ET: Ummm, well, even women's boxing is not taken so seriously. You have the 'names' and people get to see them. But there is some real talent out there right now and it's a shame people don't get to see them perform. As for MMA - people don't even fully understand the men's fighting yet - not like boxing, at least. I don't for see them really understanding the females anytime soon. But of course I'd love if they did.
BH: When did you start competing as a MMA fighter and a boxer?
ET: I had my first pro fight (MMA fight) in Sept of '99. So... going on five and a half years. I had my first boxing fight June of 2000.
BH: OK, what do your parents think about their little girl throwing down in the ring?
ET: They just don't want me to get hurt. That's their biggest concern. I think my dad thought I would end up being a soccer star... sorry dad!
BH: On October 22nd 2004 you defeated Yvonne Reis for the GBU Intercontinental Super middleweight title, which was your first title. But not only were you fighting for your first belt you were fighting for your baby sister Megan who passed away a month earlier in a car accident. How emotional was it for you to gain the victory and bring home the belt in memory of your little sister?
ET: Yeah, well, Megan's accident happened about three-and-a-half weeks before that fight. Unless you have been through the same thing there's no way it can be articulated. She was going to go with me. I just knew she wouldn't have wanted me to quit. I wasn't going to. There was no other choice BUT to fight. I wanted to win that belt for Megan, and I did.
BH: Was it hard to stay focused during your training and title bout with such a traumatic experience?
ET: Sure, of course. I cried all the time - before training, after training, during training. Fighting is 75% mental. I knew if I could get through this, my God, I could get through anything. I knew I had to do it. Fighting and training is CAKE compared to going through the loss of your sister and best friend.
BH: You were disqualified in your final match of the Smack Girls 2004 World Remix after you easily disposed of two opponents in the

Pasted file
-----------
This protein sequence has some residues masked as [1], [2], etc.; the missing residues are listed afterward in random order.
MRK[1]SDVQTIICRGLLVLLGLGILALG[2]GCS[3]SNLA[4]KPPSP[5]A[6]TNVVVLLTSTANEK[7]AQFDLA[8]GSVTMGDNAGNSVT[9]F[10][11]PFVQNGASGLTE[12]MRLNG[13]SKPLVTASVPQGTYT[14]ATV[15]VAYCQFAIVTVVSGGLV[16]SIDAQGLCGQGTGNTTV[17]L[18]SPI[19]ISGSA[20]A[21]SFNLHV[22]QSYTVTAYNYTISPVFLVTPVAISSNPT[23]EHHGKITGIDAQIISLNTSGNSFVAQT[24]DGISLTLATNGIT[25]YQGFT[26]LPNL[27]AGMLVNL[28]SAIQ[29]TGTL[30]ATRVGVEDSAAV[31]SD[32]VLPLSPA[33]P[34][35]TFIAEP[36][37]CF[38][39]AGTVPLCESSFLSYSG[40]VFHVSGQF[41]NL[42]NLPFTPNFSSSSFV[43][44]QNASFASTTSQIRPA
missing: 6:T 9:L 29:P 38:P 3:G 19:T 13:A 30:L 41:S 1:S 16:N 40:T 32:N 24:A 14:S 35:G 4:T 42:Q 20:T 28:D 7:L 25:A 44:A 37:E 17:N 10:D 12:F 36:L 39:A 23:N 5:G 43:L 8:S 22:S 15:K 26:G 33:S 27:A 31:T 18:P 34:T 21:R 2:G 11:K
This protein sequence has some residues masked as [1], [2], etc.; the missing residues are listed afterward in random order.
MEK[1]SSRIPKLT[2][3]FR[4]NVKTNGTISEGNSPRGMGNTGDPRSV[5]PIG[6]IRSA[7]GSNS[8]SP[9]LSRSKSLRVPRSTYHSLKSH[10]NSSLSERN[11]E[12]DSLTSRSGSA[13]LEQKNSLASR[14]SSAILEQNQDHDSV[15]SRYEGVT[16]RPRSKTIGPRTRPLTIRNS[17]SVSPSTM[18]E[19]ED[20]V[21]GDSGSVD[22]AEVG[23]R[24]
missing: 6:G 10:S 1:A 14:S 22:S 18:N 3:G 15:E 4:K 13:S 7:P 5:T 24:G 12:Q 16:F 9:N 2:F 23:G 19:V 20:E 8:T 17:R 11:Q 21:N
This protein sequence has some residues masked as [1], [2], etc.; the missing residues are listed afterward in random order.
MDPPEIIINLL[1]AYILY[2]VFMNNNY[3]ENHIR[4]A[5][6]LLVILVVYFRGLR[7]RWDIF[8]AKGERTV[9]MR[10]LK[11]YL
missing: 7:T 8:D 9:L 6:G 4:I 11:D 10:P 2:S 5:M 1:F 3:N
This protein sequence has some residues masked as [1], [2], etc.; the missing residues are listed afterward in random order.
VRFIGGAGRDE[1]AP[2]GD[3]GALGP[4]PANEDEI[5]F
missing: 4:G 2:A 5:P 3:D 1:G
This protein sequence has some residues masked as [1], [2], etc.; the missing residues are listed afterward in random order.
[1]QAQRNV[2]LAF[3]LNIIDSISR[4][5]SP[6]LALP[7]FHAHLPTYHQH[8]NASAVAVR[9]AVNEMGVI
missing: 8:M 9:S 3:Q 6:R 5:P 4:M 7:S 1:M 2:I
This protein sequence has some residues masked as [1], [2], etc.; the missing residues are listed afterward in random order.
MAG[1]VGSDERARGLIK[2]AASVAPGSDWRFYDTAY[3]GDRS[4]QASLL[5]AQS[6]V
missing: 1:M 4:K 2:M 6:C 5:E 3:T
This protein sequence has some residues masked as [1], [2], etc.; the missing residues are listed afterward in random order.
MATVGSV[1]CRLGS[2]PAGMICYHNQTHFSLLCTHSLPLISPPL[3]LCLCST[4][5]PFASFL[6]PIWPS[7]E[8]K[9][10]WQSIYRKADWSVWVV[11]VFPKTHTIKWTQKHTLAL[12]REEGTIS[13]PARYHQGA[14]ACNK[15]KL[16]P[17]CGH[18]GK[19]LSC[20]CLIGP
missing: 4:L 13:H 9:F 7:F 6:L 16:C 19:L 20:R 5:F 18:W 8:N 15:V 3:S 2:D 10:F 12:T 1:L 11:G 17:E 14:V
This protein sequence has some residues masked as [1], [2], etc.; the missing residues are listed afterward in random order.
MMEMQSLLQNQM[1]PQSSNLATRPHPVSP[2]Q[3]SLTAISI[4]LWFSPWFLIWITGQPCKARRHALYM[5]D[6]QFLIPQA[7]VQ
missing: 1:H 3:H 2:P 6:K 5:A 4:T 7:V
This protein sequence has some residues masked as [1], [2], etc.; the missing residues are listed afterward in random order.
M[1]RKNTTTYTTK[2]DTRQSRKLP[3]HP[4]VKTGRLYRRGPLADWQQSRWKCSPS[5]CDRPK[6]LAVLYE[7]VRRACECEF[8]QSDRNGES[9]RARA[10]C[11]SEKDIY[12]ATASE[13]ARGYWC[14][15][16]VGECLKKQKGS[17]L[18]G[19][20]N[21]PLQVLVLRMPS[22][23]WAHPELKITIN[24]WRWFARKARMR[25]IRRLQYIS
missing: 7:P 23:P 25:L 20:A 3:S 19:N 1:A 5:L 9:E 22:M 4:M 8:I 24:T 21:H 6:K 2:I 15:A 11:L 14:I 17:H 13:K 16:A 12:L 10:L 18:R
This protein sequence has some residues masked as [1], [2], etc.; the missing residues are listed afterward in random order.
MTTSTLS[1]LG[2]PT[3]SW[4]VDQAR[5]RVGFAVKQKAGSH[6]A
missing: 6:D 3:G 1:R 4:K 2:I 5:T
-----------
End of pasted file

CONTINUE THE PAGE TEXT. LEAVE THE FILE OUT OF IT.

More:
8-woman tournament and were well on your way to defeating Megumi Yabushita when you were DQ'd. What exactly happened for you to get the DQ and do you honestly feel it was a fair decision?
ET: I have already beaten Megumi. I broke her arm in half three years ago. I basically think it is sad that a fighter of that caliber would have to cheat to win. I did not really expect her to do that. She felt the only way she could win was to hold onto the glove and use it in an illegal manner. You cannot hold onto the glove, etc. to perform moves. Instead of complaining, I lost my cool and I did something illegal as well. Unfortunately, I was caught and she was not. I think she took the easy way out and now Smack Girl knows that they really do not have the #1 fighter representing their organization. That's truly sad.
BH: How about a rematch with Yabushita, would that make it better?
ET: [Laughs] Yeah, it'll make it much better. We are going to do it in MY country this time.
BH: Who are your favorite fighters in the MMA sport?
ET: I love Rodrigo 'Minotauro' Noguiera and Wanderlei Silva. I think those guys are my two favorites. The dichotomy between the two is what makes them so fascinating. You have a technician and you have a brawler. They're awesome.